The title of this post is taken from 1 Peter 3:15-16, which says, “But in your hearts set apart Christ as Lord. Always be prepared to give an answer to everyone who asks you to give the reason for the hope that you have. But do this with gentleness and respect, keeping a clear conscience, so that those who speak maliciously against your good behavior in Christ may be ashamed of their slander.”
A lot of Christians think about these verses in terms of giving your testimony, that is, sharing with someone how you came to saving faith in Jesus and the changes in your life since then. Don’t get me wrong; that is a very important first step, if you will. However, there’s much more to sharing your faith than giving your testimony. Sometimes the Lord brings people across our path that we have a chance to engage with about issues and big questions.
A pastor that I know (not mine) had such an opportunity a couple of years ago. He told about how he had been in a barber shop, waiting to get a haircut, when he overheard two other men talking about an important issue. It became obvious that neither one was a Christian, so he had an opportunity to share a Christian perspective. As this pastor was telling the story, my heart sank because I guessed what was coming next: he failed to share that perspective. The good news is that he realized later–and even somewhat in the moment–that he had failed. He succumbed to the fear of “offending” these other two men. However, more good news: he said that he would not fail the next time the Lord presented him with such an opportunity.
I couldn’t help thinking at the time of another story, this one involving a teacher that I know. He was attending a conference for ESL teachers, and one of the sessions he attended was about teaching argumentation in writing. The presenter, a teacher, shared how she had put students into groups to choose a topic from a list, discuss it, and then later write about it. Several groups chose to write against same-sex marriage, using the Bible as their primary, or in some cases only, support.
As the presenter spoke, the other teachers who were present, including my friend, chimed in with questions and comments. Some questioned whether the Bible was a legitimate source for students to use since:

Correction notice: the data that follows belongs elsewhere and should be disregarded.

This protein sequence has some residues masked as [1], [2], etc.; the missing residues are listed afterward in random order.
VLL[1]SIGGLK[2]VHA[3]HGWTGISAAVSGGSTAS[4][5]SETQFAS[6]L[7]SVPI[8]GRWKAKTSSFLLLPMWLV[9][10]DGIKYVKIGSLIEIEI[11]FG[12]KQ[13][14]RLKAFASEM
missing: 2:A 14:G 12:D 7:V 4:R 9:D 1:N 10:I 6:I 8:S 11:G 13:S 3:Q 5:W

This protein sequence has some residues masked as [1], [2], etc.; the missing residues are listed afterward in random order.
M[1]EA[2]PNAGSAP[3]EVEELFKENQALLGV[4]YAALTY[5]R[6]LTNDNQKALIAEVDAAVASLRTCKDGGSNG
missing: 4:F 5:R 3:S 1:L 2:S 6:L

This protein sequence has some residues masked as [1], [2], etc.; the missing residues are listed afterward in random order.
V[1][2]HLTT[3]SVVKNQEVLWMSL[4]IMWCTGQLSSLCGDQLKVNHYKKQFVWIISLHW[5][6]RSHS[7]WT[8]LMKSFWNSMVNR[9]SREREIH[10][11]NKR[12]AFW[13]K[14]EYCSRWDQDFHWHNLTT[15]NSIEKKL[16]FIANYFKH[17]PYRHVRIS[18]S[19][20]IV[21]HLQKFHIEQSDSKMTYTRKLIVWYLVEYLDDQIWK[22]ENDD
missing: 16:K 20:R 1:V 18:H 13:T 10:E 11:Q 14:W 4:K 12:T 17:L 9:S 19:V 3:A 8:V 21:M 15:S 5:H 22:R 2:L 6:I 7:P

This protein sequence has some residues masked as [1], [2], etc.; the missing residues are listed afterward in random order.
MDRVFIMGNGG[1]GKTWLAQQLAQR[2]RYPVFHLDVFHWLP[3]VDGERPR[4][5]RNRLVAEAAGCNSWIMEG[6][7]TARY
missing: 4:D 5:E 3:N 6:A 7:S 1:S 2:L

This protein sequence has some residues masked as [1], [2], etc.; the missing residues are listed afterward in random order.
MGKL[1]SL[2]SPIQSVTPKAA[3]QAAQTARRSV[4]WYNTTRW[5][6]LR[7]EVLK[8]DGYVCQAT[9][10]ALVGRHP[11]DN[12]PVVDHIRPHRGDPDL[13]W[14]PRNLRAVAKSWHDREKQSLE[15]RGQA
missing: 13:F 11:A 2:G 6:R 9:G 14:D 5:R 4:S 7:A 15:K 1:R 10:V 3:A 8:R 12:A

- We supposedly don’t even know who wrote it;
- It supposedly says nothing against homosexuality;
- It supposedly condones slavery, stoning of children, and wife-beating.
In a matter-of-fact way, my friend refuted Number 2 by quoting Scripture (a self-proclaimed lesbian asked him to do so). Specifically, he quoted a portion of Romans 1:26-27, which she attentively listened to and didn’t argue with. He also refuted the last part of Number 3, noting that wife-beating comes from the Qur’an, not the Bible. (He didn’t have time to refute everything!) He also said that students should be allowed to use the Bible as a source, but that they should also have other sources; however, since same-sex marriage had been in existence for a mere five-six years at that time (and not in the U.S. yet), he said that it was a difficult topic to argue either for or against in terms of, for example, the effects it has on the children of homosexual couples. Given another three to four decades, it would be much easier to argue for or against it.
I tell this second story to give an example of what I Peter 3:15-16 tells us to do. If my friend had instead spoken about how he came to saving faith in Jesus, it would have been inappropriate; these people needed to hear the truth of God’s Word in response to their misconceptions about it. Note that in order to refute these misconceptions, my friend had to know the Bible. I hope that each of us who claims to be a Christian is regularly in the Word so that we can always be prepared to give an answer.